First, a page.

We ended up leaving the show to get food, which turned out to be somewhat of a payoff because we were able to hear most of Local Natives’ set, and they sounded pretty good. I’m not going to review it hear because I listened to it from across the park, but I’m looking forward to the opportunity to see them live sometime.
Most perplexing of the day: The Temper Trap
I’ve never really been too sure of what The Temper Trap is going for. I mean, they’re obviously influenced by U2 and Coldplay, but at the same time, they have tracks that have no clear hook, really long instrumentals, and lyrics that need work. Live at the fest, they sounded just like their record, which is both good (because they’re musically capable) and bad (because of the aforementioned flaws). The set was uneven, with some soaring moments of melodic sweetness, and some moments of long-winded falsetto and uninspired instrumentals. Overall, I wasn’t particularly impressed by their show.
Most energetic of the day: Gogol Bordello
So, I ended up seeing Gogol instead of LCD Soundsystem. The reason is because I wanted to go to a show where I was SURE I was going to have a great time. Gogol Bordello never disappoints. I just love this band – they’re crazily energetic, have tons of rousing songs, and are guaranteed to satisfy your urge to jump up and down wildly. The songs from their new album aren’t quite as good as their previous ones, but live at the fest, they all blended together really well. The crowd loved them.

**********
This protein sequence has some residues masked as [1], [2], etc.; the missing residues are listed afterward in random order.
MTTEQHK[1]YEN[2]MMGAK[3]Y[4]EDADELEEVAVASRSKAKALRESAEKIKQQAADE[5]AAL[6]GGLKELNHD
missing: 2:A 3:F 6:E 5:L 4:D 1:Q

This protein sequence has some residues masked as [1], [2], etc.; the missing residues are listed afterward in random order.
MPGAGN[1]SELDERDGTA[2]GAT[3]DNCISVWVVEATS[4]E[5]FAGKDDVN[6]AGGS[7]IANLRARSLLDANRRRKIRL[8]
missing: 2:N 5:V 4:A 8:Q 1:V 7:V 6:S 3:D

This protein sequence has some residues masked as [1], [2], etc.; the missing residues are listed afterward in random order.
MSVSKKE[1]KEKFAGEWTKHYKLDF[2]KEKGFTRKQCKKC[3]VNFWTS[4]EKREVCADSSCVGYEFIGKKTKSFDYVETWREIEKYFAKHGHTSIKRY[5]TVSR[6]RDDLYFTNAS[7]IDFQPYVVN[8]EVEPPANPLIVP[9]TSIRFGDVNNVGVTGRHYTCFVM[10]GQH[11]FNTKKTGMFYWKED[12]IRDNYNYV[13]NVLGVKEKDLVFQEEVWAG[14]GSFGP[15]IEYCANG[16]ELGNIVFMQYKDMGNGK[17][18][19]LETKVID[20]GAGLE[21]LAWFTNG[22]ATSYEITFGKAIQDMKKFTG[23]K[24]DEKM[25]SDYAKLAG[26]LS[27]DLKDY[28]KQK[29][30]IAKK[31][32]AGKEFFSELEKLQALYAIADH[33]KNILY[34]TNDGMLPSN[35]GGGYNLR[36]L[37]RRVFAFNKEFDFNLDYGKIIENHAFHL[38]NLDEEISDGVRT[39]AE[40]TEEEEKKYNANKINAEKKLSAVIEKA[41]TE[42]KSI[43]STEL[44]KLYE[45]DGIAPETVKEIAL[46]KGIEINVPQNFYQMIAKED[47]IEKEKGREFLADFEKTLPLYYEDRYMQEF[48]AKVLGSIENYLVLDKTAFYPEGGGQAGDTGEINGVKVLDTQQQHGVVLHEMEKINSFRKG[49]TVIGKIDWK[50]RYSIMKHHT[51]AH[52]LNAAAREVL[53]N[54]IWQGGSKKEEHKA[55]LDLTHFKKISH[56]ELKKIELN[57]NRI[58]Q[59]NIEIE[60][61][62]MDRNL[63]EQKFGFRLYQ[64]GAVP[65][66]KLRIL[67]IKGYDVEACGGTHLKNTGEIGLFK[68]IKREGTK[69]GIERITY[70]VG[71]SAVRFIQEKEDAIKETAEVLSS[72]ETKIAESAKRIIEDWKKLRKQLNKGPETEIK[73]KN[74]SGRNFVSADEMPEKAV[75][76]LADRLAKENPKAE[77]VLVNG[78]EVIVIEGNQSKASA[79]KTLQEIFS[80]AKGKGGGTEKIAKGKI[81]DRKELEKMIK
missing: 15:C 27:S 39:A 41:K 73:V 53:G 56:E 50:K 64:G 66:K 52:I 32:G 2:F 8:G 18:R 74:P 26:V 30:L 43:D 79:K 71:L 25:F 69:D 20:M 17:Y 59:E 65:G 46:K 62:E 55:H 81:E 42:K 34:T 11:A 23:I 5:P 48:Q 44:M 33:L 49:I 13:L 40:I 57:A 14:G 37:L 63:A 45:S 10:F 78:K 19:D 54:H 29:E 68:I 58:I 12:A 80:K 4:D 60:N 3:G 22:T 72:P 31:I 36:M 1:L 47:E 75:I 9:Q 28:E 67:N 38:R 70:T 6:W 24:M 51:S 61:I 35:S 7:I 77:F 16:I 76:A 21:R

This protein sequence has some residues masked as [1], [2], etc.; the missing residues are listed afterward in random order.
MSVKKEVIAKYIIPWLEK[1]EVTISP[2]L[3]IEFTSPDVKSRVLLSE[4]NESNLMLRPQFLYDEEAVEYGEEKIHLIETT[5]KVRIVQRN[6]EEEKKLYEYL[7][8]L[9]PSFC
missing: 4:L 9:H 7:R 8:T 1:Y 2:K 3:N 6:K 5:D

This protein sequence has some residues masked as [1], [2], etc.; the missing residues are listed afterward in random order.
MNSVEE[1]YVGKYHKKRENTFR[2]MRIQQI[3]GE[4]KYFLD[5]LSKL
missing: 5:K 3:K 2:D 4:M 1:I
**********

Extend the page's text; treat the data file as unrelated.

Most overrated of the day: Deadmau5
Duuuuude. Before you unfriend/unfollow/unlike me for dissing Deadmau5′s highly regarded ACL set, hear me out. The best thing about this show (and probably the reason so many people loved it) was the lights, which I must say, were pretty awesome and some of the most intricate I’ve seen. I also thought it was cool when his mouse face had a digital mouth that moved…like, WHOA man!
BUT, even Deadmau5 admitted the set was technically flawed. In my opinion, there is just nothing special about this guy’s music. It’s basic house beats. The crowd was shove-y and full of tweakers. Bottom line, it was overhyped and overrated in every way (other than the light show). Or maybe I just wasn’t on enough drugs.
Prog-rock fan show of the day: Muse
What can I say? There was no better time to be a Muse fan then during Muse’s precision-perfect set closing out Saturday of the festival. I’m not exactly a Muse-lover, but after seeing their show at ACL, they’ve grown on me quite a bit. It sure looked like their dedicated fans were having a fantastic time, and the band throws themselves into their stage show. The crowd was super-massive (get it? Nyah!), and even from our vantage point waaaaaay back, Muse looked and sounded like a band that deserves to sell out arenas. All-in-all, a fine choice for a closer on Saturday night.
Stay tuned for my reviews of Sunday, coming up shortly. Also, check out the rest of my pictures on my Facebook fan page!